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Polish leader ‘pleasantly surprised’ by U.S. visit

September 29, 1985

WARSAW, Poland (AP) _ Polish leader Gen. Wojciech Jaruzelski returned Sunday from his first visit to the United States and said he was surprised by the level of ″interest or even of sympathy″ about Poland in America.

″I want to be absolutely objective and say that I was pleasantly surprised by the attitude of the American society,″ he said. ″All our activities were very well-organized. The American side fulfilled the host’s duties and I want to emphasize it with respect.

″I think that this relation of ordinary people is a good guarantee for the future, for the improvement of relations in general.″ He spoke with reporters at Warsaw’s Okecie Airport.

Jaruzelski was in New York for five days to attend the 40th session of the U.N. General Assembly and addressed the world body Thursday.

He also held talks with American business leaders, including banker David Rockefeller, and met with the Council for Foreign Relations. The U.S. State Department said before Jaruzelski’s trip that U.S. officials would not meet with him.

The Rockefeller Foundation has held talks with Polish officials on establishing a fund to invest millions of dollars in Polish agriculture to boost the nation’s food exports.

Jaruzelski’s remarks about the United States were the most positive since he becamse the Communist Party chief and prime minister in 1981.

Relations between Poland and the United States have been strained since Jaruzelski declared martial law in December 1981 to suppress, and subsequently outlaw, the independent Solidarity labor federation. The Reagan administration responded with economic sanctions against Poland, and some remain in effect.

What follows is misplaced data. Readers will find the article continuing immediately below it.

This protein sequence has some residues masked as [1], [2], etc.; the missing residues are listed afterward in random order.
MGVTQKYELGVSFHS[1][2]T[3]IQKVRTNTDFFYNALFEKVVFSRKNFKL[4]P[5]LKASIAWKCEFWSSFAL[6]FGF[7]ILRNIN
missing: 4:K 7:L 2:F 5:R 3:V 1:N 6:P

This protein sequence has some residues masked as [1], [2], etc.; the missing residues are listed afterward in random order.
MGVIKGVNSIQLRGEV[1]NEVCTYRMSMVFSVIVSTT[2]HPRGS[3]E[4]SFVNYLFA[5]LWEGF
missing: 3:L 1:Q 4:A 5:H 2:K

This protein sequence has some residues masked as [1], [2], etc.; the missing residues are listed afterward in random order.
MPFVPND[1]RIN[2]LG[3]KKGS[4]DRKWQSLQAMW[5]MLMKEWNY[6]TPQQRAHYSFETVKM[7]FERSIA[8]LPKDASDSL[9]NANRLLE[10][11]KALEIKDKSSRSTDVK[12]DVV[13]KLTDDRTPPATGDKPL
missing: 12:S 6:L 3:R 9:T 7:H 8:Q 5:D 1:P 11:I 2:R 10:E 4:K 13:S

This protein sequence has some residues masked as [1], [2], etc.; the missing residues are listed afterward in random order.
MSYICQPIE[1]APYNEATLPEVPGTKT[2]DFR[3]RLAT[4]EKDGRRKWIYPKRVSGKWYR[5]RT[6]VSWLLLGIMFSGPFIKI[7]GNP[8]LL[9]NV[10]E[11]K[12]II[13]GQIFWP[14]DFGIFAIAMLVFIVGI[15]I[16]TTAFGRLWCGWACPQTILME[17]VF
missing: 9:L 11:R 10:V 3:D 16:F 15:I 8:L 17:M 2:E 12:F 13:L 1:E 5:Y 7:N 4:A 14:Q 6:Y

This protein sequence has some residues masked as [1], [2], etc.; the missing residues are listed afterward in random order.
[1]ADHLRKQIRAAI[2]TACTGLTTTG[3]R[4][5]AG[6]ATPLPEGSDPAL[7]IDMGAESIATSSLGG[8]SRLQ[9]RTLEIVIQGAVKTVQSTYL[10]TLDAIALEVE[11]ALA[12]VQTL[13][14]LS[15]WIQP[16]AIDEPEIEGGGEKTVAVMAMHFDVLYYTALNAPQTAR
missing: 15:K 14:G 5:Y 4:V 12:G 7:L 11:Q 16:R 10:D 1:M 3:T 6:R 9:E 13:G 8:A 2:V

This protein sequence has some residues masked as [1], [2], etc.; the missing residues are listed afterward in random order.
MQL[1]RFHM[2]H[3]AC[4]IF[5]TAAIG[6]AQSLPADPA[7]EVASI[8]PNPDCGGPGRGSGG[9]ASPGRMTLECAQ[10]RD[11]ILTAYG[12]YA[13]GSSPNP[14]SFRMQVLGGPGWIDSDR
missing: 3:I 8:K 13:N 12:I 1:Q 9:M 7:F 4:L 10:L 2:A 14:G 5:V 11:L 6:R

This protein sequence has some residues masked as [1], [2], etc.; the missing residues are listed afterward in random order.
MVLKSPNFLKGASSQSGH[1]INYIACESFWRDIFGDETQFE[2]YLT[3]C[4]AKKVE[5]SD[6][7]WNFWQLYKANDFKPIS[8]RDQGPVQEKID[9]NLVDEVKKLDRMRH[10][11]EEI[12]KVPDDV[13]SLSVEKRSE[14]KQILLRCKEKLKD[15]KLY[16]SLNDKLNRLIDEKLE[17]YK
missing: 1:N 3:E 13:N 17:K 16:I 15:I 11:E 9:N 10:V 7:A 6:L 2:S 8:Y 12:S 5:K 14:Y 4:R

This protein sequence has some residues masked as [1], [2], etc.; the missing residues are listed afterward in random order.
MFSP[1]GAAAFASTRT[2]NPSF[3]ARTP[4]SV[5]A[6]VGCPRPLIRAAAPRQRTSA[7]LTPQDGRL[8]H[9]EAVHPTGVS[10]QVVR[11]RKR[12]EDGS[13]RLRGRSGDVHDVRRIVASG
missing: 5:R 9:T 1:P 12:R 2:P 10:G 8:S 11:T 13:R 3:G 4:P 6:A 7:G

In interviews published in U.S. newspapers Sunday, Jaruzelski said Washington’s conditions for lifting the sanctions were an infringement on Polish sovereignty.

He said the sanctions had caused $15 billion in losses to the economy and were affecting Poland’s ability to repay its $29 billion foreign debt.

Jaruzelski also said a high voter turnout in next month’s parliamentary elections could result in another amnesty for political prisoners.

That was the first time he had indicated publicly that his government was contemplating an amnesty.

Solidarity activists have called for a boycott of the Oct. 13 elections to protest political repression and declining living standards.

The government has said it is holding about 250 political prisoners, including such senior Solidarity figures as Adam Michnik, Wladyslaw Frasyniuk, Bogdan Lis, Jozef Pinior and Tadeusz Jedynak.

Poland freed about 630 political prisoners under an amnesty in July 1984. About 25 remained in jail and the number has increased this year in the continued crackdown on Solidarity activists.

Jaruzelski’s arrival at Okecie was broadcast live on national television.

The normally taciturn general, wearing an overcoat and business suit insteady of an army uniform, exchanged greetings with the crowd gathered to welcome him.

″I think I was successful in making another step on the road of strengthening Poland’s position, of increasing the understanding of our policy,″ he said.

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